Fall Hike, 2011

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#1)  Fall Hike, 2011

Postby adam.rosen » Mon Oct 03, 2011 5:13 pm

I'm in the business of creating little ENTS, (not the reproduction end, the education end).  Today we took 130 potential ENTS up Elmore Mountain in Northern Vermont.  We enjoyed the company, the good weather and colorful leaves.  I took some pictures of a few impressive/older yellow birches, that seemed to have been spared the loggers axe for the last few hundred years.  Hope you enjoy them.

               
                       
ents log 1.jpg
                                       
               

               
                       
ents log 2.jpg
                                       
               

               
                       
ents log 3.jpg
                                       
               

               
                       
ents log 4.jpg
                                       
               

               
                       
ents log 5.jpg
                                       
               

               
                       
ents log 6.jpg
                                       
               

               
                       
ents log 7.jpg
                                       
               


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For this message the author adam.rosen has received Likes - 2:
edfrank, Steve Galehouse
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#2)  Re: Fall Hike, 2011

Postby edfrank » Mon Oct 03, 2011 9:21 pm

Adam,

Very nice images.  Did you explain to all of them about the laser rangefinder/clinometer sine top/sine bottom tree height measurement method and the applicable trigonometry?  

Ed
"I love science and it pains me to think that so many are terrified of the subject or feel that choosing science means you cannot also choose compassion, or the arts, or be awe by nature. Science is not meant to cure us of mystery, but to reinvent and revigorate it." by Robert M. Sapolsky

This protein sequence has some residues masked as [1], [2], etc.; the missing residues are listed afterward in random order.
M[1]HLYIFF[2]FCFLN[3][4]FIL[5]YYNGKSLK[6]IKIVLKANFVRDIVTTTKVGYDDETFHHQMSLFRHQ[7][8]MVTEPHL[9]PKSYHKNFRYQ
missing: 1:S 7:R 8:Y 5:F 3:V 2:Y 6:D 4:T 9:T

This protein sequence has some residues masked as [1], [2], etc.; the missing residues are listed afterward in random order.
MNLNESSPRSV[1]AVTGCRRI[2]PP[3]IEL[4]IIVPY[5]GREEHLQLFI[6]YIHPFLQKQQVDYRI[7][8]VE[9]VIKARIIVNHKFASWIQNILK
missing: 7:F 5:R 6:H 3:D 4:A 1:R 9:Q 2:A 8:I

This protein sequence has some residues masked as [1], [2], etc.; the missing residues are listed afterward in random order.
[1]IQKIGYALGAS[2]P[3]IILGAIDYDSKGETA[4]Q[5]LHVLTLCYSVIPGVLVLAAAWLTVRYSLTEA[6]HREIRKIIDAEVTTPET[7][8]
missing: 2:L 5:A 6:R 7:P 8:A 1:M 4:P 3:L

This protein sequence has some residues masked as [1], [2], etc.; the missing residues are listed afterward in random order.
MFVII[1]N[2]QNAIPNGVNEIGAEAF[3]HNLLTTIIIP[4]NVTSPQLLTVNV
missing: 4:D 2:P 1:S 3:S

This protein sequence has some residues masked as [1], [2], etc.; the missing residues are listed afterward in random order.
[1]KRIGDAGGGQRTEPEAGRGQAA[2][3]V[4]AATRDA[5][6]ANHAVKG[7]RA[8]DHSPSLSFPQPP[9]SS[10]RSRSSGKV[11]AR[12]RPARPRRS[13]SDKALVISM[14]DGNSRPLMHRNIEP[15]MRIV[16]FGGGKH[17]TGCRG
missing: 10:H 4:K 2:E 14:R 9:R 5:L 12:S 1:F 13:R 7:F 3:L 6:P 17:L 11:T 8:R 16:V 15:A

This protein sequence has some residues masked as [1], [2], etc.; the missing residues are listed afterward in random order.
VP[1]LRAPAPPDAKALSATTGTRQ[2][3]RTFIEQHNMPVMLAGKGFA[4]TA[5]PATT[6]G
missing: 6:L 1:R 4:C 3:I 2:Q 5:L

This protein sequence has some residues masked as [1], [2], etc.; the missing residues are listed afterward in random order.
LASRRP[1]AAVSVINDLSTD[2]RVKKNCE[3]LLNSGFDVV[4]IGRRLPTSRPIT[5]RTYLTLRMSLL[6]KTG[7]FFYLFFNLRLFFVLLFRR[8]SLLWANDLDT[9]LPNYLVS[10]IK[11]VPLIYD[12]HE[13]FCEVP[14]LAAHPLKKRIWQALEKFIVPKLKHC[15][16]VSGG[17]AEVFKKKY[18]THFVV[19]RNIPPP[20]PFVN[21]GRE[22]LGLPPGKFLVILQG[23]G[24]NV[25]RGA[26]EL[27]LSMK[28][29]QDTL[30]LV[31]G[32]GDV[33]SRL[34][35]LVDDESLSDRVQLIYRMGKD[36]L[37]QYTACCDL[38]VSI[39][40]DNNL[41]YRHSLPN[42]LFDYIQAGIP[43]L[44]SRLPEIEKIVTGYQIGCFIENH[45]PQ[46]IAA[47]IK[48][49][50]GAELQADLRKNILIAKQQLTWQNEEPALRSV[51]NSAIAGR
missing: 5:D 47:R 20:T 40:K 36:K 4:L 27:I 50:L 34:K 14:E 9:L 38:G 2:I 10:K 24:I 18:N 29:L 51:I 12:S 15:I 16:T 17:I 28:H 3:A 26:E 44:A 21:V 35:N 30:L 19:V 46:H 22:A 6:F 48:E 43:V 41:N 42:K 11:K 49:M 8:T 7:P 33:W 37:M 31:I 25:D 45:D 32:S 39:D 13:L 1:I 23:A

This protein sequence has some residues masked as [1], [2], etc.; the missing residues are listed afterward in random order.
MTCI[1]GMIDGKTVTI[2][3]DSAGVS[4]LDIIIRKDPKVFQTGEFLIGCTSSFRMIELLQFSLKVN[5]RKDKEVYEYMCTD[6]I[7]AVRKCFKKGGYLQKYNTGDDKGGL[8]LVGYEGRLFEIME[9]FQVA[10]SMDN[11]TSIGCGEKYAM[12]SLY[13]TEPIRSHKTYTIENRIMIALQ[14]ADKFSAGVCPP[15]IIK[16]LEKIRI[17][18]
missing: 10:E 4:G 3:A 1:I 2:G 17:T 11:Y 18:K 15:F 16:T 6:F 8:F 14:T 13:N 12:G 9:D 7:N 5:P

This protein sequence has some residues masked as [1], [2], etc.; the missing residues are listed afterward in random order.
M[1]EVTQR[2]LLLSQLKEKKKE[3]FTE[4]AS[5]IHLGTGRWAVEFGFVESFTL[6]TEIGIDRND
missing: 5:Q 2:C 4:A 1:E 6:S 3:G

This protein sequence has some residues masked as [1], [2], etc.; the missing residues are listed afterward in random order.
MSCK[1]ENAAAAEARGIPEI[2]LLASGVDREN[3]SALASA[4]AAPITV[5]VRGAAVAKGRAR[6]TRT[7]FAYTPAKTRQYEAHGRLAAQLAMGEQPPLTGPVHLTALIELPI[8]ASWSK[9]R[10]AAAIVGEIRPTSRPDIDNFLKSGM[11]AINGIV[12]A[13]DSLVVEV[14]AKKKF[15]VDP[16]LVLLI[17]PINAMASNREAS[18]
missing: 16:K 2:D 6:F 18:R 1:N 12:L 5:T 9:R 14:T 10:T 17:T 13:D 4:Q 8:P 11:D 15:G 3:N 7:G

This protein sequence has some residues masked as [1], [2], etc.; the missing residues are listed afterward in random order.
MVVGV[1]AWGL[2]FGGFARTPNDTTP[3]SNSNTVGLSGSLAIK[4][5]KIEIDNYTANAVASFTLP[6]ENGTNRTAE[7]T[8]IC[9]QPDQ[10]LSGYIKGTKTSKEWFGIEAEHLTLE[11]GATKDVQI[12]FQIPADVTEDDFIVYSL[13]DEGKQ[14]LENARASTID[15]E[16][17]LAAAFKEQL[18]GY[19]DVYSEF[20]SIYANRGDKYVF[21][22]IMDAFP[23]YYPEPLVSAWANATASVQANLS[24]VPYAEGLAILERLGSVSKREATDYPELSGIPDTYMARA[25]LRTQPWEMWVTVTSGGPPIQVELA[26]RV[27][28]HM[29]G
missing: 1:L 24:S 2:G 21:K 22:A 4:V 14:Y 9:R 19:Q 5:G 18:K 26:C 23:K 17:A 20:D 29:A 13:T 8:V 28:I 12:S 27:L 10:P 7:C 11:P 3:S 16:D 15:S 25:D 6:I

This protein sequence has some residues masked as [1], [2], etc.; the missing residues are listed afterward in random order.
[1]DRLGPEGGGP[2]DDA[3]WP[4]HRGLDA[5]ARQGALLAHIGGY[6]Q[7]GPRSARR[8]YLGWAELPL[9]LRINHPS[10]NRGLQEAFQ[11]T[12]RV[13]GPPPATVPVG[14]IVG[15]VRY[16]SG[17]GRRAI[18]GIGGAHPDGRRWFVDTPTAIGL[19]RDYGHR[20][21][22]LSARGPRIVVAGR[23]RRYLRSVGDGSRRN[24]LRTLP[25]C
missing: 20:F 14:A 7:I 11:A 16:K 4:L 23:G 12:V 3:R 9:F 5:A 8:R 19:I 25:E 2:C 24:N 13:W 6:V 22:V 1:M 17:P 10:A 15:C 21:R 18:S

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#3)  Re: Fall Hike, 2011

Postby Larry Tucei » Mon Oct 03, 2011 10:20 pm

Adam,  That's great! How did they respond to such a beautiful place with such giant birches. Larry
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#4)  Re: Fall Hike, 2011

Postby James Parton » Tue Oct 04, 2011 1:17 am

Adam,

The most important thing is that you have gotten the kids outdoors and exposed them to the magic of the trees.

JP
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#5)  Re: Fall Hike, 2011

Postby dbhguru » Tue Oct 04, 2011 9:06 am

Adam,

   Wonderful mission, great scenery, fine looking yellow birches. You make us proud.

Bob
Robert T. Leverett
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Friends of Mohawk Trail State Forest
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#6)  Re: Fall Hike, 2011

Postby adam.rosen » Tue Oct 04, 2011 8:58 pm

I'd probably keep my math at the elementary level, use the "stick method" to introduce similiar triangles, or even cruder techniques for estimating.  I'm still looking for a way to get the school to purchase a laser range finder--trigonomtry isn't exactly grade 6 math!
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#7)  Re: Fall Hike, 2011

Postby greenent22 » Wed Oct 26, 2011 4:22 am

Good stuff.
I just got back from VT. A few days of leaf peeping up there. The colors are horrendously muted in NJ this fall.

Looked to me liek a few spots in the Granville Gulch had some very old and pretty big looking softwoods.

Going up Lincoln Gap Rd crossing over the northern GMNF there seemed to be a number of remnant old-growth sugar maples and softwoods along one short stretch.

(Side note: Came across some old articles while I was up there. It was pretty sad to read that someone had had the foresight to leave 30,000 (with many thousands of acres of OG) to Middlebury and the state about 100 years ago because he believed it was a better work of art than any painting, etc. and how marvelous untouched forest was and how this would be so amazing for future generations and boom as soon as they get their hands on it they are all like oh his will couldn't possibly have meant that it should remain unlogged could it? I mean obviously the woods would soon rot themselves to mud in a few years which would be counter to his wishes to forever preserve the woods in their natural state right? SO only clearcutting it can save the forest right? I mean it's not like the whole region wasn't cloaked in impressive timber on lands little managed for thousands of years was it? Without clear cutting it's obviously clear forests turn to mud and rot quickly right?
So after all he did for them and left them they proceeded to log most of his lands to pieces, even most old-growth parcels were touched. Perhaps as little as 100-200 acres of OG survived it all from his 30,000 gift. On a more positive note, it seems that the reason Camel's Hump area mysteriously seems to have large chunks of OG is because that was an earlier donation of his, one that went better. And the condundrum of what to do with some of his 30,000 donation led to the creation of the northern GMNF which most likely would have never come ot pass otherwise.)
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